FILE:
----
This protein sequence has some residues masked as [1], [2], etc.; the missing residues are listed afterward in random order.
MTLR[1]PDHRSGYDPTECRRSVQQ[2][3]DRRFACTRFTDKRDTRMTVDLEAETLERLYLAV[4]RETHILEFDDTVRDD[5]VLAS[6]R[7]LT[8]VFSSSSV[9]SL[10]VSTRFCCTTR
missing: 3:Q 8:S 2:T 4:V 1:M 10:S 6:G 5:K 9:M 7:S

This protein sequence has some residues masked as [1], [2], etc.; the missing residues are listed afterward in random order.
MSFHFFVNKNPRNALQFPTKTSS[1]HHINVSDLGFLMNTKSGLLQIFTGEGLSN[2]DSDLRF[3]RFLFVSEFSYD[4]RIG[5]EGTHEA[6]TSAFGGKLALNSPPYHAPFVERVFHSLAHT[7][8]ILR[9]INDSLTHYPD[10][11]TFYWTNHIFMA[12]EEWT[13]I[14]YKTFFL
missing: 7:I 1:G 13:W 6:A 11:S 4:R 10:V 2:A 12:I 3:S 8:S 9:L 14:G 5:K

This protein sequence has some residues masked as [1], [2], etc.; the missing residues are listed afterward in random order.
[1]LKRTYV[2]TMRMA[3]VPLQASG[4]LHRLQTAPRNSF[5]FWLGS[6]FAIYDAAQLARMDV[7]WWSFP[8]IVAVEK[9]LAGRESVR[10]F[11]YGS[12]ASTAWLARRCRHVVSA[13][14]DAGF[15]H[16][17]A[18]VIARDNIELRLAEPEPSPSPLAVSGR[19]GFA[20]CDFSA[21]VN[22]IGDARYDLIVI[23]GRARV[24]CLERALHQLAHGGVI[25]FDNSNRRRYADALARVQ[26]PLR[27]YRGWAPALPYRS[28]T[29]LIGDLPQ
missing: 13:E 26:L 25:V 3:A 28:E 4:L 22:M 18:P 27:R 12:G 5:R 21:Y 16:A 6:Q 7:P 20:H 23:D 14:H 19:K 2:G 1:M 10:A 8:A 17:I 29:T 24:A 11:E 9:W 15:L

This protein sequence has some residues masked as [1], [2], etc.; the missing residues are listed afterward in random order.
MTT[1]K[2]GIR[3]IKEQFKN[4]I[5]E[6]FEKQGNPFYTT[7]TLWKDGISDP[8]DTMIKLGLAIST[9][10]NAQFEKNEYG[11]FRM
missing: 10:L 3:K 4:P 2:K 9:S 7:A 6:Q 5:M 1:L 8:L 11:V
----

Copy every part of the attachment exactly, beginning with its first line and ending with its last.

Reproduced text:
This protein sequence has some residues masked as [1], [2], etc.; the missing residues are listed afterward in random order.
MTLR[1]PDHRSGYDPTECRRSVQQ[2][3]DRRFACTRFTDKRDTRMTVDLEAETLERLYLAV[4]RETHILEFDDTVRDD[5]VLAS[6]R[7]LT[8]VFSSSSV[9]SL[10]VSTRFCCTTR
missing: 3:Q 8:S 2:T 4:V 1:M 10:S 6:G 5:K 9:M 7:S

This protein sequence has some residues masked as [1], [2], etc.; the missing residues are listed afterward in random order.
MSFHFFVNKNPRNALQFPTKTSS[1]HHINVSDLGFLMNTKSGLLQIFTGEGLSN[2]DSDLRF[3]RFLFVSEFSYD[4]RIG[5]EGTHEA[6]TSAFGGKLALNSPPYHAPFVERVFHSLAHT[7][8]ILR[9]INDSLTHYPD[10][11]TFYWTNHIFMA[12]EEWT[13]I[14]YKTFFL
missing: 7:I 1:G 13:W 6:A 11:S 4:R 10:V 2:A 12:I 3:S 8:S 9:L 14:G 5:K

This protein sequence has some residues masked as [1], [2], etc.; the missing residues are listed afterward in random order.
[1]LKRTYV[2]TMRMA[3]VPLQASG[4]LHRLQTAPRNSF[5]FWLGS[6]FAIYDAAQLARMDV[7]WWSFP[8]IVAVEK[9]LAGRESVR[10]F[11]YGS[12]ASTAWLARRCRHVVSA[13][14]DAGF[15]H[16][17]A[18]VIARDNIELRLAEPEPSPSPLAVSGR[19]GFA[20]CDFSA[21]VN[22]IGDARYDLIVI[23]GRARV[24]CLERALHQLAHGGVI[25]FDNSNRRRYADALARVQ[26]PLR[27]YRGWAPALPYRS[28]T[29]LIGDLPQ
missing: 13:E 26:L 25:V 3:A 28:E 4:L 22:M 18:P 27:R 12:G 5:R 21:Y 16:A 6:Q 7:P 20:H 23:D 14:H 19:K 2:G 1:M 10:A 8:A 17:I 29:T 24:A 11:E 9:W 15:L

This protein sequence has some residues masked as [1], [2], etc.; the missing residues are listed afterward in random order.
MTT[1]K[2]GIR[3]IKEQFKN[4]I[5]E[6]FEKQGNPFYTT[7]TLWKDGISDP[8]DTMIKLGLAIST[9][10]NAQFEKNEYG[11]FRM
missing: 10:L 3:K 4:P 2:K 9:S 7:A 6:Q 5:M 1:L 8:L 11:V